1054 Claussen Road
Augusta, Georgia 30907

Department of Community Affairs
Department of Industry, Trade & Tourism Service Center
Region 8
119 W. Forsyth Street
Americus, Georgia
*Not available at time of printing.

Department of Community Affairs
Department of Industry, Trade & Tourism Service Center
Region 9
1825 Veterans Boulevard
Dublin, Georgia 31021
*Not available at time of printing.

Department of Community Affairs
Department of Industry, Trade & Tourism Service Center
Region 10
265 North Main Street
Blakely, Georgia 31723

Department of Community Affairs
Department of Industry, Trade & Tourism Service Center
Region 11
101 North Peterson Avenue
Douglas, Georgia 31533

Department of Community Affairs
Department of Industry, Trade & Tourism Service Center
Region 12
305 MLK Jr., Blvd.
Savannah, Georgia 31401

Atlanta Regional Commission
3715 Northside Parkway
200 Northcreek - Suite 300
Atlanta, Georgia 30327

Regional Development Center
P.O. Box 1600

13273 Highway 34 East
Franklin, Georgia 30217

Georgia Mountains
Regional Development Center
P.O. Box 1720
1310 West Ridge Road
Gainesville, Georgia 30501

McIntosh Trail
Regional Development Center
P.O. Drawer A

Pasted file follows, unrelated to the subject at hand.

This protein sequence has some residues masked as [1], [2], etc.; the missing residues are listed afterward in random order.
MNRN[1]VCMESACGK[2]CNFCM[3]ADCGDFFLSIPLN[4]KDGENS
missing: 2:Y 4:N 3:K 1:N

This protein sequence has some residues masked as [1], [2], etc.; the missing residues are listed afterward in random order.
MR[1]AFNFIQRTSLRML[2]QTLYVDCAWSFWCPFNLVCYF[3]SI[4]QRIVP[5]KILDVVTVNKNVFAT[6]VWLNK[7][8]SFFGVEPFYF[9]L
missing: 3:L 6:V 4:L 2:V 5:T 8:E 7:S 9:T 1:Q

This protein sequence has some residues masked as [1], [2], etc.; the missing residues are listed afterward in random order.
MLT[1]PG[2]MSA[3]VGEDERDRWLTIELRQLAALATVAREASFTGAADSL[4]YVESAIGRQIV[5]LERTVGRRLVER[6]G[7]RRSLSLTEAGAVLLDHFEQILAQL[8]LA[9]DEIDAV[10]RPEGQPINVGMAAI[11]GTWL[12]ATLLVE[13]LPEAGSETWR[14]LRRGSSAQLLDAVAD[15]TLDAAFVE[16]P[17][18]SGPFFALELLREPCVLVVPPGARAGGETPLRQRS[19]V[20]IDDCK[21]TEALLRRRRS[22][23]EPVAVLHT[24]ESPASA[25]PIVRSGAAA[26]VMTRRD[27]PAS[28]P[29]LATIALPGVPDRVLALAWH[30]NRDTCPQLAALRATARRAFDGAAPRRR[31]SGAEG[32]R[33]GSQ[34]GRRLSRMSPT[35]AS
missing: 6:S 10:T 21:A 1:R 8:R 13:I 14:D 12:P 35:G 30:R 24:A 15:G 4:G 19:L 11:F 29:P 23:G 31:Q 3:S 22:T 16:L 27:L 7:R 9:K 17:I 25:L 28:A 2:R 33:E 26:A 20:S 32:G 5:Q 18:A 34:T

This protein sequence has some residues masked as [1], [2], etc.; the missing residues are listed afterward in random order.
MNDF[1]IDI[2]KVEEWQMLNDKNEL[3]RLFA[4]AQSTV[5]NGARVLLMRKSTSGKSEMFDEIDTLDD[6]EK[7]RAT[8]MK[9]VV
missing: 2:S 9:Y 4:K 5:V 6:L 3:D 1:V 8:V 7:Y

408 Thomaston Street
Barnesville, Georgia 30204

Central Savannah River Area
Regional Development Center
P.O. Box 2800
2123 Wrightsboro Road
Augusta, Georgia 30914

Coastal Georgia
Regional Development Center
P.O. Drawer 1917
127 F. Street
Brunswick, Georgia 31521

Heart of Georgia - Altamaha
Regional Development Center
501 Oak Street
Eastman, Georgia 31023

Middle Flint
Regional Development Center
228 West Lamar Street
Americus, Georgia 31709

Coosa Valley
Regional Development Center
P.O. Box 1793
Jackson Hill Drive
Rome, Georgia 30163
Lower Chattahoochee Area Regional Development Center
P.O. Box 1908
1428 Second Avenue
Columbus, Georgia 31902

Middle Georgia

Regional Development Center
175-C Emery Highway
Macon, Georgia 31201

North Georgia
Regional Development Center
503 West Waugh Street
Dalton, Georgia 30720

Southeast Georgia
Regional Development Center
3395 Harris Road
Waycross, Georgia 31503

Northeast Georgia
Regional Development Center
305 Research Drive
Athens, Georgia 30605

Southwest Georgia
Regional Development Center
P.O. Box 346
30 West Broad Street
Camilla, Georgia 31730

South Georgia
Regional Development Center
P.O. Box 1223
327 West Savannah Avenue
Valdosta, Georgia 31601

    U. S. Environmental Protection Agency)

    The Safe Drinking Water Act does not define “technical, managerial, and financial capability,”
    but the following ideas may help states and local government think about what is generally
    meant by the term when applied to water supply systems.

    Technical capacity. Technical capacity generally refers to a water system‟s ability to operate and